Remotely Sensing Irrigation with Multi-Platform Imagery, Cloud Computing, and Machine Learning
The Hydrogeology Lab at Michigan State University (hydrogeology.msu.edu) seeks a summer 2018 Research Experience for Undergraduates (REU) student for a project involving remote sensing of irrigation, cloud computing, and machine learning algorithms. Irrigation is rapidly expanding in parts of the Midwestern US where farmers have traditionally been reliant on rainfed agriculture. The causes of this expansion are many: shifts in crop prices, new/different crops being grown, more efficient technologies, government incentives for adoption, and the desire to reduce risks from changing rainfall patterns. The effects of this rapid expansion will reverberate throughout the hydrologic cycle, impacting water supplies, stream flows, land-atmosphere feedbacks, and water quality.
This project consists of three primary components: 1) working with remote sensing data from different platforms within cloud-based tools such as Google Earth Engine, 2) developing a robust training and validation dataset for machine learning algorithms, and 3) helping to improve those algorithms and incorporate advances from the fields of deep learning and artificial intelligence.
Despite the importance of irrigation to the hydrologic cycle in agricultural regions, very little data are available on its spatial and temporal extent. Our lab has been working to create Annual Maps of Irrigation (AIM) in the High Plains Aquifer region, as well as within southwestern Michigan. Within this REU project, we seek to expand those efforts and apply data from latest generation satellite platforms to supplement more traditionally-used Landsat data for irrigation mapping. The REU student on this project would build upon existing methodologies within Google Earth Engine (GEE) to integrate these latest products.
Additionally, the student will work to develop more robust validation and training data for classification algorithms, including working with the MSU Kellogg Biological Station’s Long-Term Ecological Research (KBS LTER) personnel to identify farms being actively irrigated during the 2018 growing season in order to obtain in-season irrigation data. Other sources of data might include aerial imagery that would be used to provide development validation data for the machine-learning algorithms running on the GEE platform.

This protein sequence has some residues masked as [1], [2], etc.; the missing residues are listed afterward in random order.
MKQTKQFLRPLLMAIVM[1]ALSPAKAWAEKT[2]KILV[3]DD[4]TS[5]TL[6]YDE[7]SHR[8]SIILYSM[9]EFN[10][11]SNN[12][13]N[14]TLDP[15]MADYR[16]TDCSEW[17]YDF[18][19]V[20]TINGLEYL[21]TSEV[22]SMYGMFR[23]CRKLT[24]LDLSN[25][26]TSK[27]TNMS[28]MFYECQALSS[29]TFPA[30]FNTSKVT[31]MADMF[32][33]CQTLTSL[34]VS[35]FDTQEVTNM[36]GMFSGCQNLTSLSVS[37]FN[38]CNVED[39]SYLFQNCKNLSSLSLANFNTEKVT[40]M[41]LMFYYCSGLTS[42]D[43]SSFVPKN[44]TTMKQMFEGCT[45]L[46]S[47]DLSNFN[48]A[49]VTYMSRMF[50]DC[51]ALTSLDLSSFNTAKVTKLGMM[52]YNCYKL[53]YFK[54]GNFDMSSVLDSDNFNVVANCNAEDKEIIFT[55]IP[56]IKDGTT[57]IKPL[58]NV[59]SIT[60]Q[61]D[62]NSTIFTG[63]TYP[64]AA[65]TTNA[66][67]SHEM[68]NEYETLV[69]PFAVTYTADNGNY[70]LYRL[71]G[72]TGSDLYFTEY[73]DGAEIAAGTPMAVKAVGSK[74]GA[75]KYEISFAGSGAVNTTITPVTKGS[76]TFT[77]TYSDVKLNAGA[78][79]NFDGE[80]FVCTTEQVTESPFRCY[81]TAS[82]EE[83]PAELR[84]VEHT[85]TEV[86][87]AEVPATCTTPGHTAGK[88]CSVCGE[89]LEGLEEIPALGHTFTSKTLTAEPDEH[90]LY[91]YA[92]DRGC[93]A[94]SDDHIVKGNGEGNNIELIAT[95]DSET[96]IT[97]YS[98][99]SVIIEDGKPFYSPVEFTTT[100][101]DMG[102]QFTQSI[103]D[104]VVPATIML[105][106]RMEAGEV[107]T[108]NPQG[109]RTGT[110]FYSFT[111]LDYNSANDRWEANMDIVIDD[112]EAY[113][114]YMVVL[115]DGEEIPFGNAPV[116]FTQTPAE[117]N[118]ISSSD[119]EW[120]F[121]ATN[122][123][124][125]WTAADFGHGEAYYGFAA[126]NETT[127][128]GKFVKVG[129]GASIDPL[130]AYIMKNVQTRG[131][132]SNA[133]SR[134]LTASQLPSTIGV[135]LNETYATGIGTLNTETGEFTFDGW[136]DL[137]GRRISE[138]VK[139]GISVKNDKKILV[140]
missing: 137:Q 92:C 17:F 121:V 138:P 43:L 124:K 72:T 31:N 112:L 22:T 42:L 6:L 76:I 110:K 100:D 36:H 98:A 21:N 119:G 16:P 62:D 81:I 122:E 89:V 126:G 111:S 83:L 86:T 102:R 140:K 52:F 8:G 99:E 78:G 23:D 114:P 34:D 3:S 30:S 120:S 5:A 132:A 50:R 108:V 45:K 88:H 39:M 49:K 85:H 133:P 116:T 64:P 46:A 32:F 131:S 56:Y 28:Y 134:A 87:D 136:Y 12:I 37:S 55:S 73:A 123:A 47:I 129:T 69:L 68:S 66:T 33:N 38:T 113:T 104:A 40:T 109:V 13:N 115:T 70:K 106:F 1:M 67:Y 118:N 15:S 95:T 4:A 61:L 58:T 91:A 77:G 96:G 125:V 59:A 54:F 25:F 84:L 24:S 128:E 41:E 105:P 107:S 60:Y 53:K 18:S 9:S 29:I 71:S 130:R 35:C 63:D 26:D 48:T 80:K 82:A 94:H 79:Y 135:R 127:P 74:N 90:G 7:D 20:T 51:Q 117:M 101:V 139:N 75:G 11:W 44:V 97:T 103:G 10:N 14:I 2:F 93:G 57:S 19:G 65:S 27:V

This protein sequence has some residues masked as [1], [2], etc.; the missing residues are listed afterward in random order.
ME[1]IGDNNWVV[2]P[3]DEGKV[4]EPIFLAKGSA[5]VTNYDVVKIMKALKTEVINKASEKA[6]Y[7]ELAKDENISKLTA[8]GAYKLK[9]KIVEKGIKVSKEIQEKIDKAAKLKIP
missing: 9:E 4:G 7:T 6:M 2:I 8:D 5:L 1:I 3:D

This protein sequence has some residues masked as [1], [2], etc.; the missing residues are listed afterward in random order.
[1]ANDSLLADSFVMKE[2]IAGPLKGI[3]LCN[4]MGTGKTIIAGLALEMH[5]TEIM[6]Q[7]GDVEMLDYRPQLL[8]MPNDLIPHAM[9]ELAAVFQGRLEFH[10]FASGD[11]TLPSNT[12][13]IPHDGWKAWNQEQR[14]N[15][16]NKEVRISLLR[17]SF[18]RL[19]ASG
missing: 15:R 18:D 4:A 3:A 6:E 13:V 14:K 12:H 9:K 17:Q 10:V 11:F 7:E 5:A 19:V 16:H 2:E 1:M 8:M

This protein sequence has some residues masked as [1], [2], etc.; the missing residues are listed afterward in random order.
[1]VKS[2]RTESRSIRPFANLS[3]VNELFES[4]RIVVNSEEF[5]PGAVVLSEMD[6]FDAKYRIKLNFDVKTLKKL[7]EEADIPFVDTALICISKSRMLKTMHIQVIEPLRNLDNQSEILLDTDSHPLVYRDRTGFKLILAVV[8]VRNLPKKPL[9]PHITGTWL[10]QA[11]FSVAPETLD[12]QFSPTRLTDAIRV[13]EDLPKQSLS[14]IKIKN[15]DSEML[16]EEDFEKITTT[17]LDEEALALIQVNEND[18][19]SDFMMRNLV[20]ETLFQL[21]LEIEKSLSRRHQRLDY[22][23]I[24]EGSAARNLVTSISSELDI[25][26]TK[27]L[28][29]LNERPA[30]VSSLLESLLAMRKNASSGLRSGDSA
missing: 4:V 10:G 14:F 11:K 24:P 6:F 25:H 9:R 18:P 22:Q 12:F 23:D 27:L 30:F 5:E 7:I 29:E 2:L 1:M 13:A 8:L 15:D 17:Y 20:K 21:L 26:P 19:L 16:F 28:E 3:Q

Deep learning, which is commonly used to refer to an advanced class of artificial neural network algorithms, has made tremendous strides in the fields of language, image, and pattern recognition. These developments are beginning to be applied to remote sensing applications both commercially, and within academia. We hope to improve on the machine learning algorithms previously used in our irrigation classification work by incorporating deep learning for irrigation detection.
The ideal candidate will be motivated and interested in developing research skills. Previous experience working with GIS/remote sensing data, and some exposure to coding with scripting languages (e.g. R, Python, MATLAB), would be beneficial. Regardless of background, the candidate must be eager to learn new techniques and be tenacious in the face of early setbacks. We will provide ample opportunities for guided self-instruction, and a community focused on similar topics and methods. Our lab is large (20+ active researchers at all levels) and active, working on projects spanning the Great Lakes, US, and the globe.
The position will be for 11 weeks, from May 21 – August 3, 2018 and will be based at MSU in East Lansing MI. The student will need to find housing on campus or nearby campus. The student will work on average 40 hours a week and receive a stipend of $8000 to cover housing, living expenses, travel to MSU, and up to $500 in research supplies. The stipend will be paid in two payments, June 15 and July 15, 2018. Any travel for field research, presentations, or meeting off campus will be covered by the mentor’s lab.
The student will be responsible for 1) meeting all requirements of their mentor, 2) writing a blog post about their research for the KBS LTER website, 3) attending a professional development seminar at KBS on creating research posters on July 10, and 4) presenting a professional research poster at the KBS summer research symposium on August 1, 2018 at KBS.
This project is funded by the National Science Foundation’s Kellogg Biological Station Long-term Ecological Research (KBS LTER) program. Priority will be given to non-MSU students who may not have many research opportunities at their college or university and under-represented minority students. Please note, students must be a U.S. citizen to apply.
Apply by sending CV or resume, unofficial transcript, and a 1-page statement of interest describing why you are excited about this opportunity and what makes you an ideal candidate to Dr. Anthony Kendall at firstname.lastname@example.org. Apply by March 1, 2018 for full consideration, applicants will be accepted through March 15th, 2018. Please email Dr. Kendall or Dr. David Hyndman (email@example.com) with any questions.